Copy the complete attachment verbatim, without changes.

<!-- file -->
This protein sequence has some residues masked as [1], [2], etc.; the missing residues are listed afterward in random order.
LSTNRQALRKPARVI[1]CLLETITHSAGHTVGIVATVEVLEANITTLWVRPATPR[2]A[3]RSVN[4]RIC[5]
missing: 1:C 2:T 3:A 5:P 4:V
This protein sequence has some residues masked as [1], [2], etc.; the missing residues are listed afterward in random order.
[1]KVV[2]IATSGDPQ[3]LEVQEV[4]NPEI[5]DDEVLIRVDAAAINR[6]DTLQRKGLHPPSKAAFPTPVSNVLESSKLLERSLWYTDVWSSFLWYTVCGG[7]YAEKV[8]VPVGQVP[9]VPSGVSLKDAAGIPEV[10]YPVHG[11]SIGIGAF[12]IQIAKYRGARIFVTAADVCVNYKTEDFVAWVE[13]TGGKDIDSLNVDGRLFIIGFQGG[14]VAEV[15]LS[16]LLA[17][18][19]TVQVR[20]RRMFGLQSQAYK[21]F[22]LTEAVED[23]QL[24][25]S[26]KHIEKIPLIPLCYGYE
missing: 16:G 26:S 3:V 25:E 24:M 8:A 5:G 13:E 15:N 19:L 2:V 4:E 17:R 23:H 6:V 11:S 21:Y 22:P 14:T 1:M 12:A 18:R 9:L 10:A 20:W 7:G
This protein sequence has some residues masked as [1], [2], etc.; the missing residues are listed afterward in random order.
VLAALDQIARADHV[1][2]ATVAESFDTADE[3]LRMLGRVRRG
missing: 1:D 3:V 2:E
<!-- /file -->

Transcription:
This protein sequence has some residues masked as [1], [2], etc.; the missing residues are listed afterward in random order.
LSTNRQALRKPARVI[1]CLLETITHSAGHTVGIVATVEVLEANITTLWVRPATPR[2]A[3]RSVN[4]RIC[5]
missing: 1:C 2:T 3:A 5:P 4:V
This protein sequence has some residues masked as [1], [2], etc.; the missing residues are listed afterward in random order.
[1]KVV[2]IATSGDPQ[3]LEVQEV[4]NPEI[5]DDEVLIRVDAAAINR[6]DTLQRKGLHPPSKAAFPTPVSNVLESSKLLERSLWYTDVWSSFLWYTVCGG[7]YAEKV[8]VPVGQVP[9]VPSGVSLKDAAGIPEV[10]YPVHG[11]SIGIGAF[12]IQIAKYRGARIFVTAADVCVNYKTEDFVAWVE[13]TGGKDIDSLNVDGRLFIIGFQGG[14]VAEV[15]LS[16]LLA[17][18][19]TVQVR[20]RRMFGLQSQAYK[21]F[22]LTEAVED[23]QL[24][25]S[26]KHIEKIPLIPLCYGYE
missing: 16:G 26:S 3:V 25:E 24:M 8:A 5:G 13:E 15:N 19:L 2:V 4:E 17:R 23:H 6:V 11:S 21:Y 22:P 14:T 1:M 12:A 18:R 9:L 10:A 20:W 7:G
This protein sequence has some residues masked as [1], [2], etc.; the missing residues are listed afterward in random order.
VLAALDQIARADHV[1][2]ATVAESFDTADE[3]LRMLGRVRRG
missing: 1:D 3:V 2:E